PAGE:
We are in an age when old paradigms are being demolished. Dichotomies such as black and white, gay and straight, male and female, have proved to be too limiting. So, many people are wriggling with gusto out of the strictures. Some shows that are opening on Twin Cities stages reflect this trend.


It’s likely that Taylor Mac’s “Hir” will not only be the edgiest production opening on Twin Cities stages this weekend — it likely also is the one to be most in tune with the contemporary zeitgeist.

Mac is a transgressive, Obie-winning queer performance artist known for breaking rules, which he does with gusto in “Hir.”

The play, a dramatic comedy or comedic drama — take your pick — revolves around two polar figures in one family. Ex-Marine Isaac has returned from Afghanistan hungry for familiar structures and institutions. But he finds no comfort at home where his mother has become a free spirit, his hyper-macho father has become a shadow of himself because of a stroke and his onetime sister, Maxine, now goes by Max and wishes to be called by the gender-neutral “hir.”

The play, whose title comes from the elision of him and her, was hailed at its 2014 San Francisco premiere as “engrossing entertainment” by Robert Hurwitt of the San Francisco Chronicle.

But it’s a lot more than entertainment.

“This show is about the end of the white male power structure as we know it,” said Jack Reuler, founding artistic director of Mixed Blood. “In 39 seasons, this is the first show that we’ve done with an all-white cast, and that’s significant. It’s about putting the status quo in the past.”

New York director Niegel Smith, who helmed the premiere, stages a Twin Cities version that is headlined by Sally Wingert as the mother, John Paul Gamoke as the father, Dustin Bronson as Isaac, and transgender New York-based actor Jay Eisenberg as Max.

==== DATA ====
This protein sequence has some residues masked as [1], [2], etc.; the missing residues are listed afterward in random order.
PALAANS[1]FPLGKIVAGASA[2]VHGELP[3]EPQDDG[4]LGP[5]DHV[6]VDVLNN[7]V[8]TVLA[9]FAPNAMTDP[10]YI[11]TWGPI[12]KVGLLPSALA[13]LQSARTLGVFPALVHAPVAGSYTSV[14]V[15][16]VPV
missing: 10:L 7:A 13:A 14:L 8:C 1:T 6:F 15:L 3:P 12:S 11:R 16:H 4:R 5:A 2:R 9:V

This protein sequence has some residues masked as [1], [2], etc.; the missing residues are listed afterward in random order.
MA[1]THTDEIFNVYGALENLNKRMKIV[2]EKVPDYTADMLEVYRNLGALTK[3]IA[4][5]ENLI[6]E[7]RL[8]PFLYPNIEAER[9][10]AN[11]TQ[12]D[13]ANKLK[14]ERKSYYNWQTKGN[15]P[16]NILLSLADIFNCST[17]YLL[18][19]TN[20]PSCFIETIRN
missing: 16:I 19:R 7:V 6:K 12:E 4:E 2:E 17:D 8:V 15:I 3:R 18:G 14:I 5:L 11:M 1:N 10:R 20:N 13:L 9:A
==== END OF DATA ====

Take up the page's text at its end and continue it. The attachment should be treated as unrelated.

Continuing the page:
(7:30 p.m. Wed.-Sat., 2 p.m. Sun., ends March 22; Mixed Blood Theatre, 1501 E. 4th St., Mpls. $20 guaranteed admission; free rush line. 612-338-6131 or mixedblood.com.)

‘Girls Only: The Secret Comedy of Women’

There’s a warning that comes with the promotional materials for this show that was created by Barbara Gehring and Linda Klein: It “contains feminine subject matter including teenage diaries, breast feeding, tampons, shadow puppets, pantyhose, menstrual cycles, slumber parties, menopause and maxi pads.”

But, of course, the production, which is like a comedic slumber party onstage, also is about other things, including humor and honor, seriousness and silliness. Actors Melanie Wehrmacher and Jen Scott lead this mix of sketch comedy, punning songs and improvisational games.

(7:30 p.m. Thu.-Sat., 2:30 p.m. Sun., ends April 19; New Century Theatre, 615 Hennepin Av. S., Mpls. $29.50. 612-455-9501 or hennepintheatretrust.org.)

‘Other Desert Cities’

Playwright Jon Robin Baitz pulls the scab off the wounds and hurts of a Reagan-esque family with secrets in this Pulitzer finalist. Robert Goudy directs a cast that includes Elena Giannetti and Maggie Bearmon Pistner.

(7:30 p.m. Fri.-Sat., 2 p.m. Sat., ends March 22; Black Box Theater in the Bloomington Center for the Arts. 1800 W. Old Shakopee Rd., Bloomington. $24, 952-563-8575 or btacmn.org.)